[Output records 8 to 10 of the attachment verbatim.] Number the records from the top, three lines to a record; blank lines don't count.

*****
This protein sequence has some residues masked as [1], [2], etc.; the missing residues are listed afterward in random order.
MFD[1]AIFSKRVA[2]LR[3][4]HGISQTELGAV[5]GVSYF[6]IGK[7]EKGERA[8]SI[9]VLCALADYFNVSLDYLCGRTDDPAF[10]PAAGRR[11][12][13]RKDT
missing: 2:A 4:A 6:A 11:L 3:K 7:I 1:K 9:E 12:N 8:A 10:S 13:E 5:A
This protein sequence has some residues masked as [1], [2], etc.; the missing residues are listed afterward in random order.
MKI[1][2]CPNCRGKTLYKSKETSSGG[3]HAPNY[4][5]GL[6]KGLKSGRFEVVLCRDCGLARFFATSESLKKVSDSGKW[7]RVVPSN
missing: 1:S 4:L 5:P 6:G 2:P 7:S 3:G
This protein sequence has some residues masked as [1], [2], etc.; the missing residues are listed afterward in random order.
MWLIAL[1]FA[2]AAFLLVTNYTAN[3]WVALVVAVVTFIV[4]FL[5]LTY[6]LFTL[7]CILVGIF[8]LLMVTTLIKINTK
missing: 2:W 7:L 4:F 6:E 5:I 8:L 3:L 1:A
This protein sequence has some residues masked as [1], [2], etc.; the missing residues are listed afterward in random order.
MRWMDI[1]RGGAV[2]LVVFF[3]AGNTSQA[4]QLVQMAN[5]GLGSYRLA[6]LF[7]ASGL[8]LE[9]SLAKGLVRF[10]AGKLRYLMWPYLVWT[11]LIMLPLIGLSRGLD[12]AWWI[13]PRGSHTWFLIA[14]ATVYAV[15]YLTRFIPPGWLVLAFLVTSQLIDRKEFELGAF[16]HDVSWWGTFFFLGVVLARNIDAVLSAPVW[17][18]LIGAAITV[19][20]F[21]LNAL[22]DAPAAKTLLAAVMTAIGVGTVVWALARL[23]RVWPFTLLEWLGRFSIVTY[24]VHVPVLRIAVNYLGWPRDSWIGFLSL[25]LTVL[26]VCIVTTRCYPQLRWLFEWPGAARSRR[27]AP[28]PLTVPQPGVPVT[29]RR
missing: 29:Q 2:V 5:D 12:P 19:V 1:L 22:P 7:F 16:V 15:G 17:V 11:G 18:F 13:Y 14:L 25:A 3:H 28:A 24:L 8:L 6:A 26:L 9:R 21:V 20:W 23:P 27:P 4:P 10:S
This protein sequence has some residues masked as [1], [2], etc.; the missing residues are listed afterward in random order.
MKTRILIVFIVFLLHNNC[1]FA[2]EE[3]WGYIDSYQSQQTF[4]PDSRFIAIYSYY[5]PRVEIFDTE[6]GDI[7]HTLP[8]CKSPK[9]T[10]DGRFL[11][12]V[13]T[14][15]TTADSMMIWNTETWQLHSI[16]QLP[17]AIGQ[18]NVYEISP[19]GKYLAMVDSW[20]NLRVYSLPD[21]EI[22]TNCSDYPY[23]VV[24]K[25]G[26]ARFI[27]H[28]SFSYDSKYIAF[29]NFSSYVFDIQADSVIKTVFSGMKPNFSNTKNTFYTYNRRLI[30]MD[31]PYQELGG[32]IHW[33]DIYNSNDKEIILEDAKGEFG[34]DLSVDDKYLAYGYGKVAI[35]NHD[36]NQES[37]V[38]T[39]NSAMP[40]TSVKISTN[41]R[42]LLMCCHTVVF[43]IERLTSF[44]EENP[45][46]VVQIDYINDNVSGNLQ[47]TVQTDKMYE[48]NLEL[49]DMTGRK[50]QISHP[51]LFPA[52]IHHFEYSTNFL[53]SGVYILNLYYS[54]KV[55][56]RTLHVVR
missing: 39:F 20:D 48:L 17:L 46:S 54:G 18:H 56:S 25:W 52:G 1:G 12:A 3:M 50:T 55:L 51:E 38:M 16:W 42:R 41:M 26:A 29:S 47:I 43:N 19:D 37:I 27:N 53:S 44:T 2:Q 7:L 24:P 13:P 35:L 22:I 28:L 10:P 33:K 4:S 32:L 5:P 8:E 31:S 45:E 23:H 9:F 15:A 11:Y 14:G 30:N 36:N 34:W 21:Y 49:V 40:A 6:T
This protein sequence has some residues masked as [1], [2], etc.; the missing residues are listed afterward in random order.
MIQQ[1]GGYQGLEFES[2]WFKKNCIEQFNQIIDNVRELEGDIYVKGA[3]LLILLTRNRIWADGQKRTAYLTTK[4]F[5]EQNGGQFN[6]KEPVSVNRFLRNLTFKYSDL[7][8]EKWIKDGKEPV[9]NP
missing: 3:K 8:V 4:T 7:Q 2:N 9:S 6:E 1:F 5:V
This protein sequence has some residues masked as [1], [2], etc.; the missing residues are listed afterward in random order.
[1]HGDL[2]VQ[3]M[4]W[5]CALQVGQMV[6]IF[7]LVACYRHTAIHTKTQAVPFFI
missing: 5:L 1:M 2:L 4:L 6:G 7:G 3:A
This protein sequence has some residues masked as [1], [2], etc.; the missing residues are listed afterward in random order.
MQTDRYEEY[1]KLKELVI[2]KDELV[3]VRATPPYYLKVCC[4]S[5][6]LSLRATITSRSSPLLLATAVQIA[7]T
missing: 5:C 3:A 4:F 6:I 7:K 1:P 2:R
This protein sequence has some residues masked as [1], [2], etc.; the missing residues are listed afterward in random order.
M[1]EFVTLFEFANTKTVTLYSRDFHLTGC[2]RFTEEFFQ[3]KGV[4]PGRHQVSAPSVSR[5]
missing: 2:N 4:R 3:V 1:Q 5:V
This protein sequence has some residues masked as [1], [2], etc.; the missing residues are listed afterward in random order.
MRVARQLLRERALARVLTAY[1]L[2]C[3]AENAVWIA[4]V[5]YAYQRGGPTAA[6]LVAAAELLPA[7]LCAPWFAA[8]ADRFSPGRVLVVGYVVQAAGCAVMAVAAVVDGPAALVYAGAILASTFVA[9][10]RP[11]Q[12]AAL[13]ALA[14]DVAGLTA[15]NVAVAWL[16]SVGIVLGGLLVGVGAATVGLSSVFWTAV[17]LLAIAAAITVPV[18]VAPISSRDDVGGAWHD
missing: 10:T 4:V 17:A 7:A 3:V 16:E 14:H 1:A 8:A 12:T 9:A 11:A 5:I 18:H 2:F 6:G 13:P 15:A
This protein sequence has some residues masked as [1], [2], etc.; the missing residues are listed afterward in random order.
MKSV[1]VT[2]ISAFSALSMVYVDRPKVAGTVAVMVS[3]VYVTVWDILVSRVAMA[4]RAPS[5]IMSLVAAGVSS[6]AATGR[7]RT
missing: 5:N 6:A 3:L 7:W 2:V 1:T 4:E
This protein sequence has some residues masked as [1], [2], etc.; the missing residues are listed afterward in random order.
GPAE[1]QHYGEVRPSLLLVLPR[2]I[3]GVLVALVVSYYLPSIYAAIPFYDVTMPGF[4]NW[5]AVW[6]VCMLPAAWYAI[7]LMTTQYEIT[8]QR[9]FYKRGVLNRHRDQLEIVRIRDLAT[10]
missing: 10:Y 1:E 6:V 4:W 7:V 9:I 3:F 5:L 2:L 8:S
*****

This protein sequence has some residues masked as [1], [2], etc.; the missing residues are listed afterward in random order.
MQTDRYEEY[1]KLKELVI[2]KDELV[3]VRATPPYYLKVCC[4]S[5][6]LSLRATITSRSSPLLLATAVQIA[7]T
missing: 5:C 3:A 4:F 6:I 7:K 1:P 2:R
This protein sequence has some residues masked as [1], [2], etc.; the missing residues are listed afterward in random order.
M[1]EFVTLFEFANTKTVTLYSRDFHLTGC[2]RFTEEFFQ[3]KGV[4]PGRHQVSAPSVSR[5]
missing: 2:N 4:R 3:V 1:Q 5:V
This protein sequence has some residues masked as [1], [2], etc.; the missing residues are listed afterward in random order.
MRVARQLLRERALARVLTAY[1]L[2]C[3]AENAVWIA[4]V[5]YAYQRGGPTAA[6]LVAAAELLPA[7]LCAPWFAA[8]ADRFSPGRVLVVGYVVQAAGCAVMAVAAVVDGPAALVYAGAILASTFVA[9][10]RP[11]Q[12]AAL[13]ALA[14]DVAGLTA[15]NVAVAWL[16]SVGIVLGGLLVGVGAATVGLSSVFWTAV[17]LLAIAAAITVPV[18]VAPISSRDDVGGAWHD
missing: 10:T 4:V 17:A 7:A 3:V 16:E 14:H 1:A 8:A 12:T 9:A 11:A 5:I 18:H 2:F 6:G 13:P 15:A